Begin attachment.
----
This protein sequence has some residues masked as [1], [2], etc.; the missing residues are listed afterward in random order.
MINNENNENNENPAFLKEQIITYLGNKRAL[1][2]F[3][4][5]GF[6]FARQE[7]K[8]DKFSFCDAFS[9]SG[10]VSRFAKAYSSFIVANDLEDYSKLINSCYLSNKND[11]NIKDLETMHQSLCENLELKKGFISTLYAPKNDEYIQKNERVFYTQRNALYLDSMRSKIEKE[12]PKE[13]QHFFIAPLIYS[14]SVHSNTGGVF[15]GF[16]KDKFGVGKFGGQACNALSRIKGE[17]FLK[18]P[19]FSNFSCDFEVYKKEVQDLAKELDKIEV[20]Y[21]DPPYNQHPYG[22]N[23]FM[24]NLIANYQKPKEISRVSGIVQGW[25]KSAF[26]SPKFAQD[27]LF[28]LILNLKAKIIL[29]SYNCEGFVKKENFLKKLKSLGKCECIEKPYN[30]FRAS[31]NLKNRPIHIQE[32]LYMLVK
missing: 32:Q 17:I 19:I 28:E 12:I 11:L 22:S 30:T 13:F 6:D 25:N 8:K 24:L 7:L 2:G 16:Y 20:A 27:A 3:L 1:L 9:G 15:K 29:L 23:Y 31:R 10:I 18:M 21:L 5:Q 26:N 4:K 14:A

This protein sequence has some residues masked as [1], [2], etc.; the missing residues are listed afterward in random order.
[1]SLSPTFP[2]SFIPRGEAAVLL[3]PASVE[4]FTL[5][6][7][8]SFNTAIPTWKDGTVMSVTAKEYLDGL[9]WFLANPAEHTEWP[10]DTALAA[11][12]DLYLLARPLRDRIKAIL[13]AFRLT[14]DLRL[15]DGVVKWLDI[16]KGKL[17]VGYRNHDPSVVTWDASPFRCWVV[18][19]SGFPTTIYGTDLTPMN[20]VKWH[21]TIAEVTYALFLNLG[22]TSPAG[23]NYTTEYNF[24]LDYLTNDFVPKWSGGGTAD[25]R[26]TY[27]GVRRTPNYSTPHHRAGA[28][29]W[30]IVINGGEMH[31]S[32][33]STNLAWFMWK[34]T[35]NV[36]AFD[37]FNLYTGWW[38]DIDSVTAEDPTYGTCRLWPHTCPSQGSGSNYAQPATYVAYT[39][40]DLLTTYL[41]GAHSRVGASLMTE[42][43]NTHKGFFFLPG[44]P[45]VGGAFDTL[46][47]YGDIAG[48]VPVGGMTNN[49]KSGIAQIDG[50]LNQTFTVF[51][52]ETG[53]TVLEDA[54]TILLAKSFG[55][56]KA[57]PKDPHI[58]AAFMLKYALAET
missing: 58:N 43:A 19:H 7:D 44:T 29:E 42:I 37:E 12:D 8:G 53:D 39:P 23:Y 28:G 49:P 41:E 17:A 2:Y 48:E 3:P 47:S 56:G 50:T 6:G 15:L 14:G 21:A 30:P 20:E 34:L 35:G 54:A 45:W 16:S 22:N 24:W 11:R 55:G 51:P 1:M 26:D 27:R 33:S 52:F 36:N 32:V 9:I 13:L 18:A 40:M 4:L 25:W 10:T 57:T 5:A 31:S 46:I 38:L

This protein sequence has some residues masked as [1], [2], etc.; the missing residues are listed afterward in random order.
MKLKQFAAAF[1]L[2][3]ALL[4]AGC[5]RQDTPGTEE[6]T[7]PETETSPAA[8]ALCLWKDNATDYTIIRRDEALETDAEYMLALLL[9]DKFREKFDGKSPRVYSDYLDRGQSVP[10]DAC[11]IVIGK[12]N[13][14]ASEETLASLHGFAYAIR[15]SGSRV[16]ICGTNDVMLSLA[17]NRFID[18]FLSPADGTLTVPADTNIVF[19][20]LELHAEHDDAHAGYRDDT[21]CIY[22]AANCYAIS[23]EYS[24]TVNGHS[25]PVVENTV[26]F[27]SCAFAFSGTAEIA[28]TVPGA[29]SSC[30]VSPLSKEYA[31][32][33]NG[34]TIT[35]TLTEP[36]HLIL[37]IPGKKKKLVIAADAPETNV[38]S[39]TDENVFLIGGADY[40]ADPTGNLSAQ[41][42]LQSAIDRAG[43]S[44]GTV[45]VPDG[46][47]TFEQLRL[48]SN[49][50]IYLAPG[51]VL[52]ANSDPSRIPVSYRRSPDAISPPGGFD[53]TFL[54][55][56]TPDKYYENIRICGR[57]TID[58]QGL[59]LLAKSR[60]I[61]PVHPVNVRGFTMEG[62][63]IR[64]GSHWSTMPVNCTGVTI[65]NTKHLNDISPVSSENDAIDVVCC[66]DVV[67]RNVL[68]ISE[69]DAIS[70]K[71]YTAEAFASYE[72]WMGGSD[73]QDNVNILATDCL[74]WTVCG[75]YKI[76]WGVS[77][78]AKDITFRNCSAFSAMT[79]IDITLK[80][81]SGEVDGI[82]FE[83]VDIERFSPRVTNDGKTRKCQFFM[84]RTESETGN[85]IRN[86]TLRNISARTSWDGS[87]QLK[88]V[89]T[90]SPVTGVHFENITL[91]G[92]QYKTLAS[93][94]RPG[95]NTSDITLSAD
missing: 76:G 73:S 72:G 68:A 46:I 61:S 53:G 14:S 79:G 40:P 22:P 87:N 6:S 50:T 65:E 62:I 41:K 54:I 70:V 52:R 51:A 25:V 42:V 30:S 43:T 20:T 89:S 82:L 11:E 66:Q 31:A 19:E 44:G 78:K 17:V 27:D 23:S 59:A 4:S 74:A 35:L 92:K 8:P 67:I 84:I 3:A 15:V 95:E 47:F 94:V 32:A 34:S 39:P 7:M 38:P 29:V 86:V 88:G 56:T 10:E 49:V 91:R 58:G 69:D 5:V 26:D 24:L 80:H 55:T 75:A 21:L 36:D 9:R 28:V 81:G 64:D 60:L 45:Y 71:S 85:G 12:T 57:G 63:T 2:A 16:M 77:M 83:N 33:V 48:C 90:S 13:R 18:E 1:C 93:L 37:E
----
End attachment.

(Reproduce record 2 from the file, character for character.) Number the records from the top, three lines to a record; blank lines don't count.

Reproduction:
This protein sequence has some residues masked as [1], [2], etc.; the missing residues are listed afterward in random order.
[1]SLSPTFP[2]SFIPRGEAAVLL[3]PASVE[4]FTL[5][6][7][8]SFNTAIPTWKDGTVMSVTAKEYLDGL[9]WFLANPAEHTEWP[10]DTALAA[11][12]DLYLLARPLRDRIKAIL[13]AFRLT[14]DLRL[15]DGVVKWLDI[16]KGKL[17]VGYRNHDPSVVTWDASPFRCWVV[18][19]SGFPTTIYGTDLTPMN[20]VKWH[21]TIAEVTYALFLNLG[22]TSPAG[23]NYTTEYNF[24]LDYLTNDFVPKWSGGGTAD[25]R[26]TY[27]GVRRTPNYSTPHHRAGA[28][29]W[30]IVINGGEMH[31]S[32][33]STNLAWFMWK[34]T[35]NV[36]AFD[37]FNLYTGWW[38]DIDSVTAEDPTYGTCRLWPHTCPSQGSGSNYAQPATYVAYT[39][40]DLLTTYL[41]GAHSRVGASLMTE[42][43]NTHKGFFFLPG[44]P[45]VGGAFDTL[46][47]YGDIAG[48]VPVGGMTNN[49]KSGIAQIDG[50]LNQTFTVF[51][52]ETG[53]TVLEDA[54]TILLAKSFG[55][56]KA[57]PKDPHI[58]AAFMLKYALAET
missing: 58:N 43:A 19:H 7:D 44:T 29:E 42:I 37:E 12:D 8:G 53:D 39:P 23:Y 28:G 49:P 41:E 17:A 2:Y 48:E 3:P 47:S 56:G 50:T 6:G 15:L 14:G 21:A 30:P 20:E 34:L 35:G 54:A 45:W 16:S 22:N 24:W 11:R 55:G 51:P 1:M 26:D 27:R 33:S 52:F 36:N 32:V 9:I 13:L 18:A 40:M 4:L 25:W 10:T 57:T 5:A 31:S 46:I 38:L